Thursday, October 22, 2009
Posted by Jon Westfall in "Digital Home Events" @ 10:30 AM
As I write this I'm standing in a sea of Microsoft technologies, all focused around Windows 7. It's around 12:30 PM EST on Launch Day for Windows 7, and Microsoft's presentation lived up to expectations. While many of us have no doubt have played with Windows 7 for quite some time, most haven't had the opportunity to use the finished product until today. So what were the highs and lows of the event? And what will you be wanting to pick up within the next 4-5 months to complete your 7 experience? Read on!
Figure 1: The lighting wasn't the best, but the content made up for it!
The presentation started promptly at 11 with A few brief introductions and then the main event, Steve Ballmer himself. Introduced by Kylie, the 5 1/2 year old "PC" featured in a few of MS's more recent ads, Ballmer's message was short and sweet. It can be summed up by the following paraphrase: Whatever your needs are, Windows 7 will fill them. A bold statement, however the demos provided (as well as the extensive hardware setup provided for hands-on experiences) seem to back him up.
Figure 2: Press and attendees crowd exhibits.
Of most interest to Digital Home Thoughts readers are the following points:
- Multitouch demos were extremely fast and responsive. Of course they have to be in front of a live audience, however if retail set ups are even a little slower they still blow away a lot of the lousy touch technology existing now.
- Homegroup, the feature that allows users to easily configure home networks, can play nice with corporate domains. Essentially this allows a business person to use their work laptop at home, print to their home printer and listen to music, without having massive reconfigure headaches upon returning to the office. Very cool.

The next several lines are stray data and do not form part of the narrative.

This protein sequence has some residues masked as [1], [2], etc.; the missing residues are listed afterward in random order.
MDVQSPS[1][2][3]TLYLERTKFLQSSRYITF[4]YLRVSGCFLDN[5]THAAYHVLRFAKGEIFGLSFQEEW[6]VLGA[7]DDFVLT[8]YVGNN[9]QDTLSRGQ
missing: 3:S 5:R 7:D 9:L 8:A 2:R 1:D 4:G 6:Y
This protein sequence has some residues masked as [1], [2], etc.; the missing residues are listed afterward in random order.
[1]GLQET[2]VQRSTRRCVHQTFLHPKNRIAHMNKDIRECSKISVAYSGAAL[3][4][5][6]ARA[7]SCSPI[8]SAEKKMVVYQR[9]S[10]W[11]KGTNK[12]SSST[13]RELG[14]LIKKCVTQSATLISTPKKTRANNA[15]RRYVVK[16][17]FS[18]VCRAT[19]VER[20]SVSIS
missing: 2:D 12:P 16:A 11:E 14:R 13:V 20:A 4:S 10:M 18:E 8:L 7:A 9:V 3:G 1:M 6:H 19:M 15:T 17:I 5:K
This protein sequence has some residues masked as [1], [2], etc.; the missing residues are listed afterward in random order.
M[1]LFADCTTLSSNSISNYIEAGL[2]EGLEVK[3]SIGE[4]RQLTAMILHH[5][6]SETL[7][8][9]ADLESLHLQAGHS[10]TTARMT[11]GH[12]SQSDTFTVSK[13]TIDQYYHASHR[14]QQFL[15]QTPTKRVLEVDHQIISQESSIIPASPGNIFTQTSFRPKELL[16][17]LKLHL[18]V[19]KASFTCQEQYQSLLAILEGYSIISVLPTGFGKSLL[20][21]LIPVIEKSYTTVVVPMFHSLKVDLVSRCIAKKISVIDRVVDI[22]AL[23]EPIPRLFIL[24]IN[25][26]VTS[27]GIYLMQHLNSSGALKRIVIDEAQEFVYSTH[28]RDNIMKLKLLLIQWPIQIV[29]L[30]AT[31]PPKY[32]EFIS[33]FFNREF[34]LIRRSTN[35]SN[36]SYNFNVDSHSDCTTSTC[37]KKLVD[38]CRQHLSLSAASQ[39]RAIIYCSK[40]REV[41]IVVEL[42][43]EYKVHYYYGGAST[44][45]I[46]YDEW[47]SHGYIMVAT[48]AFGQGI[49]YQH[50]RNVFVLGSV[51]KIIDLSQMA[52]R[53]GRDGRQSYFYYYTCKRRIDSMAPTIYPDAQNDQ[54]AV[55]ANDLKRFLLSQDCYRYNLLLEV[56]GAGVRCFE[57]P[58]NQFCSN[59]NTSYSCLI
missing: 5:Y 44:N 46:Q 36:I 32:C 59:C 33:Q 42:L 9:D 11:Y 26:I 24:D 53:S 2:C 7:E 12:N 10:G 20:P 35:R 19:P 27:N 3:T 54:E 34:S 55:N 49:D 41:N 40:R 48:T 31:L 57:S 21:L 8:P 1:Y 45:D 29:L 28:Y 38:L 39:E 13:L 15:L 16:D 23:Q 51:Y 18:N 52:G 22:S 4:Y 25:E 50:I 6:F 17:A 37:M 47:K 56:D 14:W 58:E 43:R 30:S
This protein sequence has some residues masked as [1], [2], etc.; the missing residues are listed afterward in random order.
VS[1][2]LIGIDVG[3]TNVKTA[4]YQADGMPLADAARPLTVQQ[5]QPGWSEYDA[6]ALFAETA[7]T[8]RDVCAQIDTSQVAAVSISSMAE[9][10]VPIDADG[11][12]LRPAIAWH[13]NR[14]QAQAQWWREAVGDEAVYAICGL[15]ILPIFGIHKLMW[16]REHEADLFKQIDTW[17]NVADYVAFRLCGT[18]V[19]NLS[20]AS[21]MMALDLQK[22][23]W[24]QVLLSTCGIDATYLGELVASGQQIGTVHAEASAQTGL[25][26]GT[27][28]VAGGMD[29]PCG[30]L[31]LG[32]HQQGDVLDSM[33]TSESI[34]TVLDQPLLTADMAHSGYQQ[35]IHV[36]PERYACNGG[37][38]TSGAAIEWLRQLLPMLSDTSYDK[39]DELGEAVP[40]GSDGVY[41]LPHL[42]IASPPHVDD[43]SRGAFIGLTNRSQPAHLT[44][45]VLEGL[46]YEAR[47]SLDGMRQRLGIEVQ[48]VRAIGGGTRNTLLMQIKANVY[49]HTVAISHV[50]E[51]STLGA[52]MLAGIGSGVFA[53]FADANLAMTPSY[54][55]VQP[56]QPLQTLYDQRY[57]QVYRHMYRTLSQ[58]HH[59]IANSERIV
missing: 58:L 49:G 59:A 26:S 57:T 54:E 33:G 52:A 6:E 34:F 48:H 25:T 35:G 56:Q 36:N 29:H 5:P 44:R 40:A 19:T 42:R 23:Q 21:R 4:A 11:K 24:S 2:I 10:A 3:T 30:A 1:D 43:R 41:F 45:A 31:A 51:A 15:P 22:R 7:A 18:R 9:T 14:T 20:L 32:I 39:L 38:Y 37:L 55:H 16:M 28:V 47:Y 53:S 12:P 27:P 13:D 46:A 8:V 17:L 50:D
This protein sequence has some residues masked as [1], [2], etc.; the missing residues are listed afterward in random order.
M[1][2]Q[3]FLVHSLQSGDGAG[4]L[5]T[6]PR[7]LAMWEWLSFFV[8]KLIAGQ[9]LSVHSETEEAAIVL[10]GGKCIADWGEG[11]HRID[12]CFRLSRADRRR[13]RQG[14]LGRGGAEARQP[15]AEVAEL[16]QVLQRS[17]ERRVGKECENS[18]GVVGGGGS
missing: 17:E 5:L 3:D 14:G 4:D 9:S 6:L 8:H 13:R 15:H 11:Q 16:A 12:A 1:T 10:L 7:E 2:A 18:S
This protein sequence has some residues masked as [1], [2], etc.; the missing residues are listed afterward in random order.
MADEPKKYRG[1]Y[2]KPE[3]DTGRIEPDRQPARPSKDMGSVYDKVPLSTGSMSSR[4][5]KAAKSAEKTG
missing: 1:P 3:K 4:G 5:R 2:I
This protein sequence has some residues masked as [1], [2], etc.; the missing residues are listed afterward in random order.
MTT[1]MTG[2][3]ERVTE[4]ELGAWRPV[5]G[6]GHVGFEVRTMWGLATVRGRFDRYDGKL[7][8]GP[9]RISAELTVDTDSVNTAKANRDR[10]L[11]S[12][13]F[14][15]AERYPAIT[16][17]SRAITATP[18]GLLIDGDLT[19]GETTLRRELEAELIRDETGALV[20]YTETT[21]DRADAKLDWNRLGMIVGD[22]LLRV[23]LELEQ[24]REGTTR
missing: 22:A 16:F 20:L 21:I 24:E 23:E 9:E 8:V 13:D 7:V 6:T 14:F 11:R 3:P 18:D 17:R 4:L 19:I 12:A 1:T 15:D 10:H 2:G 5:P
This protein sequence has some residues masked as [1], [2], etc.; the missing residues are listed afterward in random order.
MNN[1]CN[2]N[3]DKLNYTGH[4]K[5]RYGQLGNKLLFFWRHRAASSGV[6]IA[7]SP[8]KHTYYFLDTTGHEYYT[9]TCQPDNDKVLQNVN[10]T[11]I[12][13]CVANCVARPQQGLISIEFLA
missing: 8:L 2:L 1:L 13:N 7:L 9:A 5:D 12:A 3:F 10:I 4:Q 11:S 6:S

- Windows Media Center on 7 features media content by a number of providers now, including a new launch of a plethora of primetime entertainment by CBS. This can bring a Hulu-like experience to Windows Media Centers & Extenders.This makes it "worth it" to hook your computer up to your TV in some way to get Media Center on the big screen.
- A Kindle e-reader app for Windows 7 will be in beta this fall, essentially allowing a tablet PC to be a Kindle.
- The Play-to demo, the capstone of Brad Brooks' presentation was refreshingly error free. From one Dell XPS 16 laptop, Brooks streamed content to 13 different devices, including televisions, picture frames, audio receivers, and an Xbox 360.
The last piece of the formal presentation focused on hardware that is now available and coming soon that leverages the Windows 7 experience in a number of new and exciting ways. Honestly if you're making any tech purchases in the next six months, I'd hold off to see what unfolds (Especially around Christmas time). There were announcements though that within the next 7 days a number of partners will provide deals in honor of launch. So deal hunters, keep an eye out!
Figure 3: Nobody has that many screens at their home, however if they did they could Play media through 7 to all simultaneously.
So to sum it up, Vista is gone and 7 is launched amid much excitement and palpable hope by Microsoft. A contender that can go toe-to-toe with ease of use arguments by competitors (e.g., Apple) and ease of extensibility, Windows 7 promises to change the PC experience. And for the first time in quite awhile, I think it actually has a chance to do so.